What it is
Focused Ultrasound (FUS) is a new neurosurgical technology that enables brain modulation without the need for a surgical incision. Specifically, the technology allows the creation of “lesions” or disconnections that disrupt pathological brain activity in order to reduce the signs or symptoms of certain neurological diseases.
Who can benefit
Currently, FUS is FDA-approved for patients with Essential Tremor and for those with Parkinson’s Disease for whom tremor is the major disabling feature. FUS is most beneficial for those with tremor on only one side of the body, or who only want one side treated. Those who wish to have tremor on both sides treated, or who have Parkinson’s Disease with other movement problems, may consider Deep Brain Stimulation as an alternative.
How it works
FUS uses carefully focused beams of ultrasound energy to target and heat specific circuits of the brain. The FUS procedure is carried out under near-real-time MRI visualization. A patient places his or her head into the FUS helmet and together the patient and helmet are positioned within the MRI scanner. The MRI is programmed to read the temperature of the brain at the target location while hundreds of ultrasound transducers in the helmet deliver highly focused energy to that target.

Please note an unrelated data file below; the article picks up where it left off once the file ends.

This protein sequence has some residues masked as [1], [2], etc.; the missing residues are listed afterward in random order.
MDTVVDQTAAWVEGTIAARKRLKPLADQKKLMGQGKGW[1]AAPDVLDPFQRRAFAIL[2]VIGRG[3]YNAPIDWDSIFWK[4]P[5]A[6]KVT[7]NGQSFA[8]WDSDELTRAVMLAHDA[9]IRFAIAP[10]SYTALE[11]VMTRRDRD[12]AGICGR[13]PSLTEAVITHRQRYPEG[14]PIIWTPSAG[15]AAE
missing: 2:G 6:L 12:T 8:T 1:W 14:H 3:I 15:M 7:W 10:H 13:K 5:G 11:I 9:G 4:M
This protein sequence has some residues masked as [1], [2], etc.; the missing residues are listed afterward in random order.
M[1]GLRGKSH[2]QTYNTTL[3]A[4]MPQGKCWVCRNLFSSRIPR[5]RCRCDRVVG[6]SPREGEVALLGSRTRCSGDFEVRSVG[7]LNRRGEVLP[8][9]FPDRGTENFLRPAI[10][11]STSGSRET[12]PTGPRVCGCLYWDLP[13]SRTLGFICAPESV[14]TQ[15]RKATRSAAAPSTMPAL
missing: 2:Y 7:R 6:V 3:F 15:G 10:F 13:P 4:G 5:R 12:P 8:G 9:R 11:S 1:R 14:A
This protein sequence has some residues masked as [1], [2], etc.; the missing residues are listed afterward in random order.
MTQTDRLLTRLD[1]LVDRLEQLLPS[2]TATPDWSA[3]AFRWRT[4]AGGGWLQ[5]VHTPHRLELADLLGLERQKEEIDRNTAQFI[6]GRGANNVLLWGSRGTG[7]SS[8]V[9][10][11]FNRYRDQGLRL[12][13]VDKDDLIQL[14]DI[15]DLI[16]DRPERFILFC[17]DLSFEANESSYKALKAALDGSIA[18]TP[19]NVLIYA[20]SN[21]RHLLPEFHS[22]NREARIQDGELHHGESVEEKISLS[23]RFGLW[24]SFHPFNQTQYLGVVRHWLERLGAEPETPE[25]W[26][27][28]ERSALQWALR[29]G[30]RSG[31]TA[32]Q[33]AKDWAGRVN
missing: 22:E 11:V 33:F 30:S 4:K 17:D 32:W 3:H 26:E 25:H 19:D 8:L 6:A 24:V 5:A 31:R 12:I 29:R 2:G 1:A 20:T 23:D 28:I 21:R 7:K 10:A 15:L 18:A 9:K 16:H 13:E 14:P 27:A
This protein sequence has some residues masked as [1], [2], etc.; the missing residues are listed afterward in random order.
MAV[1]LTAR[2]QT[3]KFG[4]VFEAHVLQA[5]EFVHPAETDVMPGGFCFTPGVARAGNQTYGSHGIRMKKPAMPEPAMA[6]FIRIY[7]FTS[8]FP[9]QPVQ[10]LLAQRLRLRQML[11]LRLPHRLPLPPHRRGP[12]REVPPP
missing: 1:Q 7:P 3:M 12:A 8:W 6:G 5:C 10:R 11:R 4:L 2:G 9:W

Initially, low energy is delivered to the target to disrupt abnormal brain activity in that circuit. If tremor is reduced or eliminated, then the temperature is increased so that the target can be ablated, disconnecting the circuit responsible for the tremor.
Because ultrasound energy does not travel well through air, patients must shave their heads for the procedure. In addition, because the skull is made up largely of air, if the skull is too thick, the energy cannot be focused accurately, and so some patients may not be eligible for this procedure. A CT scan prior to the procedure will allow us to determine whether it is safe to proceed with MRI-guided FUS.